Acoustical Challenges in Today’s Meeting Spaces
Speak in a typical small meeting space and notice how your voice seems to keep bouncing around. This phenomenon is a common issue in small rooms typically used for conferencing. Modern construction methods make things worse by incorporating hard construction materials like large panes of glass, drywall, wood, and concrete.
Small spaces have different acoustical challenges than larger spaces. Many small rooms suffer from flutter echoes. Flutter echoes are what happens when a sound bounces back and forth between parallel surfaces. If you are ever in a room with parallel surfaces, clap your hands, and you can hear the “flutter” sound. Small rooms also have certain frequencies that are more pronounced than others. These frequencies are a result of the specific room dimensions. You may notice that some rooms have more bass than others even if the same speaker types are used in each room.
Today’s Trend for Meeting Areas
The trend for meeting areas is moving toward huddle spaces, capable of small, ad hoc meetings and away from traditional, large conference rooms. Participants meeting in these spaces tend to be more tolerant of acoustical issues, except in extreme cases. The sound may bounce around, but, typically, participants can still hear conversations in the room. However, when adding an audio or video conference system to the conferencing environment, you must consider the far-end participants.
“Far-end” refers to the participants on the other end of the call. “Near-end” refers to the local participants. If the room is not properly designed, or not designed with acoustical treatment, the far-end participants will have problems hearing what is being said. Also, amplified sound from the far-end participants may also be a distraction.
Acoustical Design for Meeting Spaces
The best way to avoid acoustic issues in conferencing spaces is to address them with your architect up front. An architect that works with your AV integrator will design your conferencing space with proper room ratios. Noise-canceling materials will be specified to keep unwanted outside noise from disturbing the meeting. Conference rooms will also need a level of privacy depending on what discussions take place inside the room. The architect will design the room and specify materials needed to blend in acoustic treatment with the room design. If aesthetics are a concern, acoustical planning during the design phase is the preferred method of room treatment.
Occasionally, rooms are repurposed into meeting spaces. The ability to conduct meetings using a laptop as the video conferencing codec is a relatively new concept being used more and more. When Skype and other video codec software were introduced, they were a novelty used for personal conferencing. Today, these solutions supplement, or may completely replace traditional video conferencing appliances. Unless you are in a building that is less than ten to fifteen years old, your small meeting room was probably not acoustically designed for audio/video calls.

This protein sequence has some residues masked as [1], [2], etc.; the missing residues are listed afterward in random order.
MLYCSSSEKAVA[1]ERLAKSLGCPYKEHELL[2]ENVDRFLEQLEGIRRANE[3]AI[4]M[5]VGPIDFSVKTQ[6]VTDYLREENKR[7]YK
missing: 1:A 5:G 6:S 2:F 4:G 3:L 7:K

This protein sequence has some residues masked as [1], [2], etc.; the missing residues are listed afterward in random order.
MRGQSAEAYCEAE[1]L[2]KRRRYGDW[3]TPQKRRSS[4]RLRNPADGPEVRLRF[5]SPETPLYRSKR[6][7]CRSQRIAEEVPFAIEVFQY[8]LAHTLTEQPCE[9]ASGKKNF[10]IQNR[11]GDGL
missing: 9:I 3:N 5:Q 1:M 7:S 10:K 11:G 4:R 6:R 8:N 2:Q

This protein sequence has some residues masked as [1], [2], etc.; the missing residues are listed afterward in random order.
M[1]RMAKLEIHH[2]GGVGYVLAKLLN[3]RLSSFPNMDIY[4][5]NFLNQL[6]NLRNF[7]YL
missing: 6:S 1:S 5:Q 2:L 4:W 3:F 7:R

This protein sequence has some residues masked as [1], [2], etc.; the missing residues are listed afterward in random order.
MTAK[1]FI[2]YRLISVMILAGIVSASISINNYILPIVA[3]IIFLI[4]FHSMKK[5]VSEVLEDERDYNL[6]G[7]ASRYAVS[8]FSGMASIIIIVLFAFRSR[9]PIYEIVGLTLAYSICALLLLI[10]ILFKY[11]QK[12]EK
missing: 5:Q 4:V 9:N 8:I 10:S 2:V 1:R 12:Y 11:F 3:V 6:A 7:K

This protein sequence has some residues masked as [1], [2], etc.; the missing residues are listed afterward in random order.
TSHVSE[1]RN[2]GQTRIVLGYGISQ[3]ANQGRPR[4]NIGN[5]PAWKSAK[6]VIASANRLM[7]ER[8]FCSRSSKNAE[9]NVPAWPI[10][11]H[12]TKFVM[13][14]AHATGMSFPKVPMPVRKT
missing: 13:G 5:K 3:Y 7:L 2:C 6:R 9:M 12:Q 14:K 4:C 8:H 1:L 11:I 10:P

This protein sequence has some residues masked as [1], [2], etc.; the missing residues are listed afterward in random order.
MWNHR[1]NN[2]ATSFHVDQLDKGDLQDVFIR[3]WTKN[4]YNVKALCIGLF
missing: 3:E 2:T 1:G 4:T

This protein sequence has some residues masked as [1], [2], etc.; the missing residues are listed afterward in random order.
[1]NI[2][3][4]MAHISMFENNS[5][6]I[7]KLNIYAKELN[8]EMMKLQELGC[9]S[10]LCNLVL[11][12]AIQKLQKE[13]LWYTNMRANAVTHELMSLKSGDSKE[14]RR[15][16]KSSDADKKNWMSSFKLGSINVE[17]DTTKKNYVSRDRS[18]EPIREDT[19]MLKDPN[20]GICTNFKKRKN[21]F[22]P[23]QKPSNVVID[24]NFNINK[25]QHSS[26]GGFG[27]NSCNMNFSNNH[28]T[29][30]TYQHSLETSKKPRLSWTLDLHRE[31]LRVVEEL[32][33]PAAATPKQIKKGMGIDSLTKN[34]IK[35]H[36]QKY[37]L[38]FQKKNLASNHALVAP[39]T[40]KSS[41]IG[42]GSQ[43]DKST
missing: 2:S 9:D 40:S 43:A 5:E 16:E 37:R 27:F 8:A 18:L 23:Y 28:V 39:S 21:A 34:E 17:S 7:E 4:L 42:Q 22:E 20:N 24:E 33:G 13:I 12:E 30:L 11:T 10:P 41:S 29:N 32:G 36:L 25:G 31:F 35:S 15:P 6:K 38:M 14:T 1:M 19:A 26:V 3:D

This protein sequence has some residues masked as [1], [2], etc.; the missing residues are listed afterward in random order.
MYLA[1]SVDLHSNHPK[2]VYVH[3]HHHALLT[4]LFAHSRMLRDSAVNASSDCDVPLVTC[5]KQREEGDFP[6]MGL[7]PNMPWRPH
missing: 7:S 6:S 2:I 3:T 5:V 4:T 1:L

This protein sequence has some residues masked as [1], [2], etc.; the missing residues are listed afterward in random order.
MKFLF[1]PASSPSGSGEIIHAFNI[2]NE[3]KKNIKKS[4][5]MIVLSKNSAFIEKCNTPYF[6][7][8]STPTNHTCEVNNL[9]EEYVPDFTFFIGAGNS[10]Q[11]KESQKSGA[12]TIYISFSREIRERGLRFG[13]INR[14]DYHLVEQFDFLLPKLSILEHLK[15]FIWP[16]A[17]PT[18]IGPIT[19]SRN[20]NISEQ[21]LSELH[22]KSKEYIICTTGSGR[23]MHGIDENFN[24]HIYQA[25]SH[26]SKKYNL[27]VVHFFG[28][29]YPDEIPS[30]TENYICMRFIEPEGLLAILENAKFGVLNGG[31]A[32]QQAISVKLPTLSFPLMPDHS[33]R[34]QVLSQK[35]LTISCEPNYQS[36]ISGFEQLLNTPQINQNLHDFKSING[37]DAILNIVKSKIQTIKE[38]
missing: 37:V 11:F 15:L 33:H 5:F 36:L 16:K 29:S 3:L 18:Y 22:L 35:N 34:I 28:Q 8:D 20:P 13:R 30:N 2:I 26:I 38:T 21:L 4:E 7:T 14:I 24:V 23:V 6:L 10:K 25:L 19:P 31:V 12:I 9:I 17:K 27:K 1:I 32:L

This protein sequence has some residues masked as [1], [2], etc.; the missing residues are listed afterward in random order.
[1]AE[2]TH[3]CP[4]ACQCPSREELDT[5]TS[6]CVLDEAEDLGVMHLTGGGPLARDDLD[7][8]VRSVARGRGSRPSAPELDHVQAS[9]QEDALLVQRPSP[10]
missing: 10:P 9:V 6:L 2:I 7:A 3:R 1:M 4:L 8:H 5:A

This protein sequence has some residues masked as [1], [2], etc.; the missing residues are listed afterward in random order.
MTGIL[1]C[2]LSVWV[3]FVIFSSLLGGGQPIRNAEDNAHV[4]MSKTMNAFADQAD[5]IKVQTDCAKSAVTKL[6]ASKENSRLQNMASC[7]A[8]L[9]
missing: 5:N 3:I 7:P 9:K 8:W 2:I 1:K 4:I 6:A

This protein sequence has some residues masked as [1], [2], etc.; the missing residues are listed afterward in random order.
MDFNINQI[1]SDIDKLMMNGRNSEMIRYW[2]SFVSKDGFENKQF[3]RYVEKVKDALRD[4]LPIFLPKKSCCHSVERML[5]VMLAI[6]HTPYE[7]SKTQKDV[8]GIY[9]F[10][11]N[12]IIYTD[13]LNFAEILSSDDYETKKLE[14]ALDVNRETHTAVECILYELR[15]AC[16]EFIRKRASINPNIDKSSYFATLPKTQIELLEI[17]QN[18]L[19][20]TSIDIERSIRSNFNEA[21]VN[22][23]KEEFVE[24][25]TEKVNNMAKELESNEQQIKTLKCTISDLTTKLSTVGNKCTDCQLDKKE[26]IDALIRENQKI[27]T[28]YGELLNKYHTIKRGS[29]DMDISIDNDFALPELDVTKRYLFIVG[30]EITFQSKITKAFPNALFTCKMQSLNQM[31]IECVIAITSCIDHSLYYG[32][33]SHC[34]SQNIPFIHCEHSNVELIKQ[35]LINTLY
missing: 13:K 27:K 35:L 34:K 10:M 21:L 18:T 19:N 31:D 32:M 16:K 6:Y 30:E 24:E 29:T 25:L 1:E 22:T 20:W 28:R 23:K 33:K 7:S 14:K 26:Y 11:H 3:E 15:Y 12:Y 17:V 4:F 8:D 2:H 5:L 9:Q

There is a misconception that adding carpet to a room with an acoustical issue will solve most of the problems. The thin commercial carpet on concrete does not do a whole lot to solve your issue. Carpet is better than a polished concrete floor, but only for the highest frequencies. Sometimes this will work depending on the room and which frequencies are the most prevalent. Sometimes the wrong frequencies will be absorbed. Ceiling tiles are similar. They will often improve the room acoustics by absorbing reflections. It is best to design the room for the intended purpose instead of using the same materials and construction techniques used in typical office spaces.
Get Help with the Acoustical Design of Your Meeting Space
Unified AV Systems is capable of assisting with the design of your conference space acoustics. Room treatment may be added to problem rooms so that the far-end audio or video participants can clearly hear what is being said. Every video presentation is important, and we want to be sure all participants can understand the presenter. We are happy to work with architects early in the design process to ensure the conferencing space will meet noise and acoustical requirements. Unified AV Systems can propose solutions that will coordinate with the décor and reduce any acoustic issues in your presentation or conference room. We can even customize acoustic treatment with your corporate logo or artwork.
If you are experiencing any acoustic issues or are hearing complaints about the quality of your presentation or audio/video calls, give Unified AV Systems a call, and we will be happy to assess your conferencing environment and provide solutions.
Latest posts by Hal Hawkins (see all)
- Acoustical Design That Works for Small Meeting Spaces - November 28, 2017
- So, You Want Wireless Mics in Your Conference Room? - March 22, 2017